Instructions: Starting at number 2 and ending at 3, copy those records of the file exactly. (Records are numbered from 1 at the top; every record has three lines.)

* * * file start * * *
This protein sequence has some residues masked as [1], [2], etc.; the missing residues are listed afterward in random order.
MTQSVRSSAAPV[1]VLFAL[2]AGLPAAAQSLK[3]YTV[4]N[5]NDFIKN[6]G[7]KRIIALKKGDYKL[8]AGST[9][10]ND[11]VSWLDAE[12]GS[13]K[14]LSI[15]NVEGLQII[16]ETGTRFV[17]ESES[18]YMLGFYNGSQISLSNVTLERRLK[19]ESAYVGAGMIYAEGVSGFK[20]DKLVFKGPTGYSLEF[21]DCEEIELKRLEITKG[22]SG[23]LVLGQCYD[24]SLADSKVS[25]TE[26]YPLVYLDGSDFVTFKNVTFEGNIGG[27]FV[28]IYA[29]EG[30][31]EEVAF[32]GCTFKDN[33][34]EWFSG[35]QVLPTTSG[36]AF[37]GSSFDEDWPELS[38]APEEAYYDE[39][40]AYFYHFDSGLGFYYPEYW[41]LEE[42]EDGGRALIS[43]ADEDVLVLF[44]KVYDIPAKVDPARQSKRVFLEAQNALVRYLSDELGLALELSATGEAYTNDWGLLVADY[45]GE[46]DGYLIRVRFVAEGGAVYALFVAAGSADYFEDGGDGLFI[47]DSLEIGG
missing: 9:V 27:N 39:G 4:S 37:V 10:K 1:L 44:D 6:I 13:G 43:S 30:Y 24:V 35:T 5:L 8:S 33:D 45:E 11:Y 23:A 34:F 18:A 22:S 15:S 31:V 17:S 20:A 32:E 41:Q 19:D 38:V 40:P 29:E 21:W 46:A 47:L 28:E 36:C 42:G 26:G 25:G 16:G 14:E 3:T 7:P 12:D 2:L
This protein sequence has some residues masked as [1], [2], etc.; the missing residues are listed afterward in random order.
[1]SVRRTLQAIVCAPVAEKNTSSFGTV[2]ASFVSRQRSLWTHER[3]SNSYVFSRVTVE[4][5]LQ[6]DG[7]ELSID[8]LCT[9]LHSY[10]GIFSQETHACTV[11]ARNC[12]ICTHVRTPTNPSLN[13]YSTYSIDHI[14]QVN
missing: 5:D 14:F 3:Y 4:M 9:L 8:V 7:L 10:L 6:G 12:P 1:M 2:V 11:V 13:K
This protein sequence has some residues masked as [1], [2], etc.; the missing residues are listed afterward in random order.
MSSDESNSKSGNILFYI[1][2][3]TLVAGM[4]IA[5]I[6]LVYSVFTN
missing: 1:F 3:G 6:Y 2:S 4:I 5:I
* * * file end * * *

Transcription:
This protein sequence has some residues masked as [1], [2], etc.; the missing residues are listed afterward in random order.
[1]SVRRTLQAIVCAPVAEKNTSSFGTV[2]ASFVSRQRSLWTHER[3]SNSYVFSRVTVE[4][5]LQ[6]DG[7]ELSID[8]LCT[9]LHSY[10]GIFSQETHACTV[11]ARNC[12]ICTHVRTPTNPSLN[13]YSTYSIDHI[14]QVN
missing: 5:D 14:F 3:Y 4:M 9:L 8:V 7:L 10:L 6:G 12:P 1:M 2:V 11:V 13:K
This protein sequence has some residues masked as [1], [2], etc.; the missing residues are listed afterward in random order.
MSSDESNSKSGNILFYI[1][2][3]TLVAGM[4]IA[5]I[6]LVYSVFTN
missing: 1:F 3:G 6:Y 2:S 4:I 5:I